More control of radio propagation means that we regulate differently for different regions in a country. This might mean having different spectrum licence holders in different areas, or it might mean varying the allowable power output based on geography.
The proximity of devices to each other can make a difference, too. Low-power devices that are nearby each other can operate in the same spectrum as much higher power technology but below its “noise floor”. Imagine two people talking to each other at a rock concert. Their conversation doesn’t interfere with the very loud concert, yet they are close enough to communicate with each other “at low power”. I am grateful to Sascha Meinrath for that extremely apt analogy.
Some spectrum technologies have a specific orientation, that is to say as opposed to radiating generally, they are pointed in a specific direction. Satellite dishes are a great example of this. They obviously point upwards. This creates an opportunity for re-use of the spectrum in ways that don’t point up: point-to-point terrestrial links. Another means of reducing interference is to use antenna designs that polarise communication — radio waves propagate orthogonally to each other and so reduce interference.
Spectrum can also be shared in time. This could happen in big chunks such as someone using television spectrum late at night when the station is not broadcasting to sharing of micro slices of time. Thanks to computing technology, it is possible for the same spectrum to be automatically shared in tiny time slices which give the appearance of continuous connectivity.
Letting technology handle the admin
To date, the regulation of spectrum has largely relied on human management and oversight. This places a significant burden on regulators and is necessarily somewhat slow. New technologies offer the potential for the use of spectrum to be managed dynamically via a database. This would not only lower the barrier to access but could be used to ensure fair play among spectrum holders. Allowing computer systems to assign spectrum dynamically and on demand could create both spectrum and organisational efficiencies.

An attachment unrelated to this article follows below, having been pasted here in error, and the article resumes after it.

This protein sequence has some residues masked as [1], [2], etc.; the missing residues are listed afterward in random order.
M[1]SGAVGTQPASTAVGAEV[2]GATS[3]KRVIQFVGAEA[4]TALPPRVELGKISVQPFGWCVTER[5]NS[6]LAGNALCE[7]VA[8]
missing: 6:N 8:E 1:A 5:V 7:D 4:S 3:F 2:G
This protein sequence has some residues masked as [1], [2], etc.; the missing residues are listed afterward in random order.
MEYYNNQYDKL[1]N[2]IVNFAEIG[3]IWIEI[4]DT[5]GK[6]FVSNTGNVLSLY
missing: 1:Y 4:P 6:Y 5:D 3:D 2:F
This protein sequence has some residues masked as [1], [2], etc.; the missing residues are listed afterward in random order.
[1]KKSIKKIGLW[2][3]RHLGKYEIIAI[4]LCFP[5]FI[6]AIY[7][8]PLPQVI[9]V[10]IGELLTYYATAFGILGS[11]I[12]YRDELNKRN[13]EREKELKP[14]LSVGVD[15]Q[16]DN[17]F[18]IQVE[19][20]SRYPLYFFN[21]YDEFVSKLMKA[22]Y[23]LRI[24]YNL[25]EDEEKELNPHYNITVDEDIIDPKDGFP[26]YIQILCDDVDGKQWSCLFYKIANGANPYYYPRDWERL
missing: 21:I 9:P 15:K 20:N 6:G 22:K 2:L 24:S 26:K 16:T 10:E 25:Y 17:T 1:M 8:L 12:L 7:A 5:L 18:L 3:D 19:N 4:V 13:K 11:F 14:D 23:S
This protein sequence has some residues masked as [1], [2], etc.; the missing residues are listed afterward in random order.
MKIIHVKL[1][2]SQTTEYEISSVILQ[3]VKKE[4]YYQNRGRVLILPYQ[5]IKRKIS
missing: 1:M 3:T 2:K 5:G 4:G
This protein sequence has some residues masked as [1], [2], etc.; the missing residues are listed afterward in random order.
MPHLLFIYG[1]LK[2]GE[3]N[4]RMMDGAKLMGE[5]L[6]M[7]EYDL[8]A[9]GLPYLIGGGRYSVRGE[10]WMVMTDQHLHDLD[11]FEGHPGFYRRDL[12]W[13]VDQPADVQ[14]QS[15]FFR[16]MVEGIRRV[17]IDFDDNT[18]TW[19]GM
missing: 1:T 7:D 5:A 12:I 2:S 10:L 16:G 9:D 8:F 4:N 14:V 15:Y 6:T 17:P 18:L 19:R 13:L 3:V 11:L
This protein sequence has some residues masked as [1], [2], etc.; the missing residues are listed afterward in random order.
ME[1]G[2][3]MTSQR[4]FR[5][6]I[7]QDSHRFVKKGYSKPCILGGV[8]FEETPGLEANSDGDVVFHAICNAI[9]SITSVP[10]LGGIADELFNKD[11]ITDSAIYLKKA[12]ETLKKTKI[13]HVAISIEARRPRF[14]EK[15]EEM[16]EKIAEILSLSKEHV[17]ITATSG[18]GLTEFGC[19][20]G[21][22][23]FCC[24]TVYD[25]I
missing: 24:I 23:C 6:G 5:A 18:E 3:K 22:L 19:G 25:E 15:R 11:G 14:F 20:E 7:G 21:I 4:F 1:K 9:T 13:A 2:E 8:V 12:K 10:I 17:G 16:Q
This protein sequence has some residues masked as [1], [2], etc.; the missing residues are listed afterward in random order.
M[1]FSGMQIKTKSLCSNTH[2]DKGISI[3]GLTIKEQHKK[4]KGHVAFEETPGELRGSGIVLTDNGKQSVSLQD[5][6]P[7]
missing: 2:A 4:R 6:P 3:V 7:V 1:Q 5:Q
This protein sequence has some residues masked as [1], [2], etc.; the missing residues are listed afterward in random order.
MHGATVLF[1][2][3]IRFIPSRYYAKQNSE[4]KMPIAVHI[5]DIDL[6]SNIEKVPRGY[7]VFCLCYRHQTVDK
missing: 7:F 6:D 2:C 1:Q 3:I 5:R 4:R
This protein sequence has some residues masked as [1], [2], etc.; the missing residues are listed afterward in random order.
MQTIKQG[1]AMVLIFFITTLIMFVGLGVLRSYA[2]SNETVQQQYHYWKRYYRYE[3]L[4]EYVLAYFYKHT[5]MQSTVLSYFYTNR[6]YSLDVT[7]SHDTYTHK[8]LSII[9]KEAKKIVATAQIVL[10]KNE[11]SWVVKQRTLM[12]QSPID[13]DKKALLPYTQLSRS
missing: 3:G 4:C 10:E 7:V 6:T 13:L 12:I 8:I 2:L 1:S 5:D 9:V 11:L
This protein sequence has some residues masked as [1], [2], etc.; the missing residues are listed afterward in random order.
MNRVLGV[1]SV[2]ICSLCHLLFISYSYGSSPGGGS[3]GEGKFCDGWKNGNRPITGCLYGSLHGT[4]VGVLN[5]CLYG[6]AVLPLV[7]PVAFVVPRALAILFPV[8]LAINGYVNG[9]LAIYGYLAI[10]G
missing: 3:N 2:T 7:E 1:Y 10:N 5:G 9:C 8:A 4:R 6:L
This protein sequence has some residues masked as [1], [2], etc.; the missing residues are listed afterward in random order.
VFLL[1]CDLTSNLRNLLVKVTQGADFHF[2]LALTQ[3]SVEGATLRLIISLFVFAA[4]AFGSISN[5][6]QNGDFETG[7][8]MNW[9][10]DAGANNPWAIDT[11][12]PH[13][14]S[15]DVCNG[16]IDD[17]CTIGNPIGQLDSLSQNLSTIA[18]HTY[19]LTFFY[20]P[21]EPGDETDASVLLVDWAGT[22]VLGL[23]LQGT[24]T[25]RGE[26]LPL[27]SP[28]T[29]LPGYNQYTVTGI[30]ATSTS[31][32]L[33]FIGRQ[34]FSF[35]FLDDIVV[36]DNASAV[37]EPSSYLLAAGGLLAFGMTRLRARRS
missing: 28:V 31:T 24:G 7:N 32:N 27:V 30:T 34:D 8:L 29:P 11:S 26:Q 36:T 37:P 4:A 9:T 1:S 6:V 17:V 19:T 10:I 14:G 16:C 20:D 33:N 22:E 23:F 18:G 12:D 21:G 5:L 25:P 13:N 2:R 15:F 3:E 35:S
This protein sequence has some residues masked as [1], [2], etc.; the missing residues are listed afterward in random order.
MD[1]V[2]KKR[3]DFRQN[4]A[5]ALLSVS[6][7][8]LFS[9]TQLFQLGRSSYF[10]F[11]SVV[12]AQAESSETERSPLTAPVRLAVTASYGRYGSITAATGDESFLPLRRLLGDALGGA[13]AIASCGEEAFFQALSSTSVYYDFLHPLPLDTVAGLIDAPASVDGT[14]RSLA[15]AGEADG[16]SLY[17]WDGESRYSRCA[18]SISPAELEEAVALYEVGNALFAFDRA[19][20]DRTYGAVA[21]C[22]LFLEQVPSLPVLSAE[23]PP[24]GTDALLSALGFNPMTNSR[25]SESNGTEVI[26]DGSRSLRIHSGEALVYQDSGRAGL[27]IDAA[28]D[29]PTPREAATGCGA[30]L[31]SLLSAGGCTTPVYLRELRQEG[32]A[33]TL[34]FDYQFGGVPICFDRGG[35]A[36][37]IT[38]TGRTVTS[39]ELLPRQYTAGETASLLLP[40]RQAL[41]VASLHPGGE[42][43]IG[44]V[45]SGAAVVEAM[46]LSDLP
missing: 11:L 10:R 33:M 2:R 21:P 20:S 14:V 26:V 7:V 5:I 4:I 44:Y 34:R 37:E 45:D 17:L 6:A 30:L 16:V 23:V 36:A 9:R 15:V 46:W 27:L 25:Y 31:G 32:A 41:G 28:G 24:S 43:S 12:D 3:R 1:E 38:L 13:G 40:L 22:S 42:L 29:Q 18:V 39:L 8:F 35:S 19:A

A final important thing to know about spectrum is that not all wireless spectrum is created equal. At the lower frequency end of the radio spectrum, radio waves tend to have better propagation characteristics than at higher frequencies. This means they have better reach because they are capable of travelling through solid objects with less signal loss. Thus radio spectrum at the lower frequencies is often considered quite valuable because fewer transmitters are required to cover an equivalent area at a higher frequency. There is a trade-off though: the physics of lower frequencies present bigger constraints to broadband capacity than higher frequencies, so higher frequencies can carry more data but don’t propagate as well, while lower frequencies have much better range but are more limited in terms of throughput.
Is there a crisis? Perhaps crisis is the wrong word. Are we running out of spectrum? The answer to that clearly seems to be that ongoing innovation and efficiency increases will ensure we don’t run out of spectrum for some time to come. So no crisis? Well, not exactly. We still haven’t worked out a satisfying means of deciding who gets what spectrum and for how long. As a result, there is an apparent scarcity of spectrum as debate about how best to make spectrum available leads to delays, confusion, and missed opportunities.